Was the birth of our moon more violent than we thought?
patterns of thought
Thanks to moon rocks brought back during the Apollo missions, scientists are revising the models of how the Earth-moon system formed. And it might have been quite a spectacular event.
Courtesy of Dana Berry/SwRI
The birth of our moon might have been more violent than previously thought.
Scientists studied the chemistry of moon rocks and Earth rocks, and, in a new paper published Monday in the journal Nature, they say they now have hard evidence that a humongous, high-energy collision between the Earth and another large space rock could be the origin story for our lunar companion.
And pinning down this story could change our understandings of planetary systems across the universe.
"So much of what we understand about planet formation in general is premised on our ideas about how the Earth and moon formed," Robin Canup, an astrophysicist at the Southwest Research Institute in Boulder, Colo., whose research has focused on the formation of planets and satellites but who was not part of this study, tells The Christian Science Monitor in a phone interview. Because the Earth-moon system is the most easily accessible data, "It's sort of a linchpin for some of our ideas about how terrestrial-like planets form."
Speculation about the origin of our lunar companion has long been the focus of scientific inquiry.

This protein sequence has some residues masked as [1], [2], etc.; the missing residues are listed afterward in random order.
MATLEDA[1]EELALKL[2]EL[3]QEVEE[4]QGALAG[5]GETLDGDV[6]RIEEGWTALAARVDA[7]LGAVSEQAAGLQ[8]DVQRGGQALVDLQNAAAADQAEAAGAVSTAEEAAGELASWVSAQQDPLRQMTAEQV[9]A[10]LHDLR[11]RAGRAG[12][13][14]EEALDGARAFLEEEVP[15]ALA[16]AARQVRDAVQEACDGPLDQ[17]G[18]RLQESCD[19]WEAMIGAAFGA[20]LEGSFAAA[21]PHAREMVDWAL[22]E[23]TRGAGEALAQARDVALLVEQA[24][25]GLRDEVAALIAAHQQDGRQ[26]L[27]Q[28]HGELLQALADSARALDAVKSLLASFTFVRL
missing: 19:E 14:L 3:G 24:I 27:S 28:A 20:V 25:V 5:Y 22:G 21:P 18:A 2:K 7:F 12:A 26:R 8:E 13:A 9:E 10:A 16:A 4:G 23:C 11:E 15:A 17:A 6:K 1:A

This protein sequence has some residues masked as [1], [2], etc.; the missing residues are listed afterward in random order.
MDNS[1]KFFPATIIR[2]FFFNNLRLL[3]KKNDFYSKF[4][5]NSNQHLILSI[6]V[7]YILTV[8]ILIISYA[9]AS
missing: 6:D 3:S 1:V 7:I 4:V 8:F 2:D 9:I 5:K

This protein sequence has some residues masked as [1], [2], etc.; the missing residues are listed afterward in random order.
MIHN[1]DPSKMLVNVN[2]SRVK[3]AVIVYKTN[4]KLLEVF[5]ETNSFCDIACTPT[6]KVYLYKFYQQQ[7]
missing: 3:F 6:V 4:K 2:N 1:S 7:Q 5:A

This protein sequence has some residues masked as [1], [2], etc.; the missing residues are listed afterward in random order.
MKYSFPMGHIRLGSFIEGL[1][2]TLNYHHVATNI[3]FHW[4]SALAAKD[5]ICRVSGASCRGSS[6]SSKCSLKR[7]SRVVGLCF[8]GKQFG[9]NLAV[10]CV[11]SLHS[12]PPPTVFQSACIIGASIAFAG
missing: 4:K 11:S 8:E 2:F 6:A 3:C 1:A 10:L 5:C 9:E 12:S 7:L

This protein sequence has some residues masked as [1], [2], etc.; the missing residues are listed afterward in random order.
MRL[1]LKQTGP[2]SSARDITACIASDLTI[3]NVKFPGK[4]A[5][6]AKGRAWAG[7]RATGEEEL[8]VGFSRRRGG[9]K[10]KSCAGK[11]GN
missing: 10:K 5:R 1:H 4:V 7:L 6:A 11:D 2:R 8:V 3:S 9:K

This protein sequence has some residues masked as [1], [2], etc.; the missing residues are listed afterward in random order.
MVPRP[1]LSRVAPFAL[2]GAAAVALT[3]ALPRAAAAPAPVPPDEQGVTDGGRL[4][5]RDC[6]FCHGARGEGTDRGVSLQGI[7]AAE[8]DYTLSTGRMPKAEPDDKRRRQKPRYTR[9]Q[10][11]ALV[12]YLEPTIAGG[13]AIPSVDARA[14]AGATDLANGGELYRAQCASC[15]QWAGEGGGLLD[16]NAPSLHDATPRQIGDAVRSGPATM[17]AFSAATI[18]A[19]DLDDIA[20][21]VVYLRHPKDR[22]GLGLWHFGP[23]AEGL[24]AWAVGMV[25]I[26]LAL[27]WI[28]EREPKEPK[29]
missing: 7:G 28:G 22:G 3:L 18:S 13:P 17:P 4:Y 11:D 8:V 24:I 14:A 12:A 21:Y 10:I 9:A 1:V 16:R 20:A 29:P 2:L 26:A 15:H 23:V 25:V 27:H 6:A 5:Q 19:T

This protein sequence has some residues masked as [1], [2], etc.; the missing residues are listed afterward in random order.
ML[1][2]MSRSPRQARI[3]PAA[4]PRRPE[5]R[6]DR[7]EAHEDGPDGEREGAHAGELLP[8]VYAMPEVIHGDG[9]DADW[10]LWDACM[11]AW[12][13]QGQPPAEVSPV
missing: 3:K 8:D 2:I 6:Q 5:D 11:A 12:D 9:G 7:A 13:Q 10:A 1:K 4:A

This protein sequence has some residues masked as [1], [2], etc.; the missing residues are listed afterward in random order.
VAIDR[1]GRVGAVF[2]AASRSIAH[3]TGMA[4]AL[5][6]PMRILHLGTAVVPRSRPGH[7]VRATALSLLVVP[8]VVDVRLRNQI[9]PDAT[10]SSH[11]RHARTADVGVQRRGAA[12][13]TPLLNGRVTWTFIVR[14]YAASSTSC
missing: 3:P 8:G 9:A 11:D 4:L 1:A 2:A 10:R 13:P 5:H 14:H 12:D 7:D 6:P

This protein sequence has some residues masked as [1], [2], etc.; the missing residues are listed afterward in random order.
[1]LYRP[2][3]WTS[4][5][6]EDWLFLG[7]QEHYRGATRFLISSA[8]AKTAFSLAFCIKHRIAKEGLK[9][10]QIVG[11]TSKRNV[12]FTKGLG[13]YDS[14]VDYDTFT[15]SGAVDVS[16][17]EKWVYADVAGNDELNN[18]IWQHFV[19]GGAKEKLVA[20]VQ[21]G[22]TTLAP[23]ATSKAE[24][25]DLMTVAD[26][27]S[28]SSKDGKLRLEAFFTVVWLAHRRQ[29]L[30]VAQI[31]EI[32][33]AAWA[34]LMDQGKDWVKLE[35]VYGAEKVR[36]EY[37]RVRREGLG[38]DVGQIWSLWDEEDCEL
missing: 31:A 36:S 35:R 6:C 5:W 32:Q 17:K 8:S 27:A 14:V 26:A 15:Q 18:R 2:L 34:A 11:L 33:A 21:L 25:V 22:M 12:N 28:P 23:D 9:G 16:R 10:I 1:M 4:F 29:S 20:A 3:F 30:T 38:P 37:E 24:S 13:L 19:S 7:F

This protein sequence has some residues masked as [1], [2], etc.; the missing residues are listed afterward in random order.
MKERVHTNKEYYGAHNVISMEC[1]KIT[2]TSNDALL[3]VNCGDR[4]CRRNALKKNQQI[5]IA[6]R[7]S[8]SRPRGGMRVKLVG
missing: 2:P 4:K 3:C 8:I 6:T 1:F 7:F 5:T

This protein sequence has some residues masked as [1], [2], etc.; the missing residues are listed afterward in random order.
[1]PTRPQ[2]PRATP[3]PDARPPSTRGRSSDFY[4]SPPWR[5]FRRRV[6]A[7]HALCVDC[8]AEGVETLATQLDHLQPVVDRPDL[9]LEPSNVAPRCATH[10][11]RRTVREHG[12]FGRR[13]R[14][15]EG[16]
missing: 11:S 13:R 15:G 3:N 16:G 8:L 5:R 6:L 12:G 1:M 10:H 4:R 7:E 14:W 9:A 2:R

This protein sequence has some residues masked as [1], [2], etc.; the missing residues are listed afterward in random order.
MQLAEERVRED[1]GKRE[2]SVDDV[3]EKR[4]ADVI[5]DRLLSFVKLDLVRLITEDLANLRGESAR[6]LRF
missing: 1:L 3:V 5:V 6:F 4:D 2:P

René Descartes proposed one of the earliest explanations for how satellites come to orbit a planet in his "Le Monde," published in 1664, after his death. He suggested that smaller planetary bodies were captured by the pull of larger ones in a rudimentary version of the planet-capture theory, which was fleshed out by the American astronomer Thomas Jefferson Jackson See in the early 1900s.
Two centuries after Descartes, the French astronomer Édouard Roche proposed that the moon and the Earth had coalesced simultaneously.
Meanwhile, the English astronomer George Howard Darwin, son of Charles Darwin, proposed that the moon was actually a chunk of the Earth that had spun off early in our planet's evolution. Geologist Osmond Fisher just a few years later added the idea that the Pacific Ocean basin was the scar of that separation.
As scientists have learned more about the moon in more modern times, these three early models have seemed increasingly unlikely to explain the formation of our moon. Instead, a more spectacular, violent story began to emerge.
An epic collision
In what is the most popular scenario today, a Mars-sized space rock slammed into Earth about 4.5 billion years ago. The impact spewed debris from both planetary bodies into space, which formed a disk orbiting early Earth and eventually coalesced into what is now the moon.
The data gathered over the past few decades have largely fit this model. "Physically there's no problem. Mathematically there's no problem" with the model, the study's lead author, Kun Wang, an isotope geochemist and cosmochemist at Washington University in St. Louis, tells the Monitor in a phone interview. "But chemically, this model has a lot of problems."
Based on the original giant-impact hypothesis, as the model is called, the chemical composition of the moon should be distinct from that of the Earth, because the odds that the body that struck the Earth would be chemically identical to the Earth itself are vanishingly small. But that's not the case with the Earth and the moon: chemically, they are practically identical.